Disadvantages of quartz countertops:

  • Quartz countertops are typically around 30-30% more expensive than granite counters.
  • Quartz does not tolerate heat well and as a result, care must be taken to protect them from hot cooking pots and utensils.
  • Quartz counters are extremely heavy and often require seams for larger surface areas.
  • Professional installation of quartz countertops is highly recommended.
  • Some quartz countertop material can discolor over time when exposed to prolonged and direct sunlight.

Advantages of granite countertops:

  • Granite is naturally formed by nature, therefore making each piece totally unique in color and pattern.
  • Granite material for countertops was formed through pressure and heat allowing them to perform perfectly when they come in contact with hot pans and utensils.
  • Granite countertops are often favored, due to the perceived value over quartz by many homebuyers, therefore granite counters can add to the home’s value over the long-term.
  • Granite is extremely hard and can last forever.
  • Granite can be less expensive than quartz countertops.

Disadvantages of granite countertops:

  • Granite is naturally porous; therefore it requires sealing and significantly more maintenance.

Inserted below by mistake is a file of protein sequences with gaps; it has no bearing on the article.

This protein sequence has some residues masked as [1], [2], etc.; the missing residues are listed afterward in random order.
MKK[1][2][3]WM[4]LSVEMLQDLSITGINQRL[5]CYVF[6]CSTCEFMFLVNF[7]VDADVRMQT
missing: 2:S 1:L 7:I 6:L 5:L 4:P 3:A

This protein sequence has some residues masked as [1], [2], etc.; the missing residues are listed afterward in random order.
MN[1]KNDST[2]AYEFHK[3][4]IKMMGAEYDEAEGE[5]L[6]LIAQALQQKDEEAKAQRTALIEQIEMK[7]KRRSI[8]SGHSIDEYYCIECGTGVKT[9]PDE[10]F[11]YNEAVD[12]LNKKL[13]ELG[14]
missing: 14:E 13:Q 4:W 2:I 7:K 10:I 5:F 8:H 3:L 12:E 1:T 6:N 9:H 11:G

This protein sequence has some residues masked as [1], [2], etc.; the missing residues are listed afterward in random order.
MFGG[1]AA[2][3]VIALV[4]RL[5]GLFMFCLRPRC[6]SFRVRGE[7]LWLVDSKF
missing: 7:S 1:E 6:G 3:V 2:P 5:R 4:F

• Granite countertops can be brittle and crack easily when significant force is applied.
  • Granite is a natural material, so creating a completely seamless look can be challenging when installing.

Selecting Quartz or Granite Counters

The main considerations that a homeowner should weigh when selecting the countertops for their home should be both use and preference. How you cook, the way you use your counters and the durability requirements are extremely important. Next, your preference to color, look and patterns should determine your final selection process. This will ensure that the net result of your new kitchen or bathroom depicts what you originally envisioned.


Furthermore, there is always a cost consideration that you will have to weigh. If budget is the dominant concern, we always recommend our customers consider natural granite options. However if budget is not driving the most significant criteria and the priorities are in matching specific colors or patterns, along with finding a low maintenance material, then we suggest they take a good look at quartz.


Finally, be mindful of the tile or wood flooring that you will be using in your kitchen or bathroom space and how that will pair or contrast with your countertop selection. Since kitchens and bathrooms are the most important living spaces within your home, you will want to make sure that everything compliments your counters perfectly.

Author Bio:

Tom Michaud is the CEO of Simple Floors Portland, located in Portland, Oregon. Tom’s decades of experience providing homeowners and contractors with quality home building and renovation materials focuses on wood flooring, countertops, tile, laminate floor, and carpeting.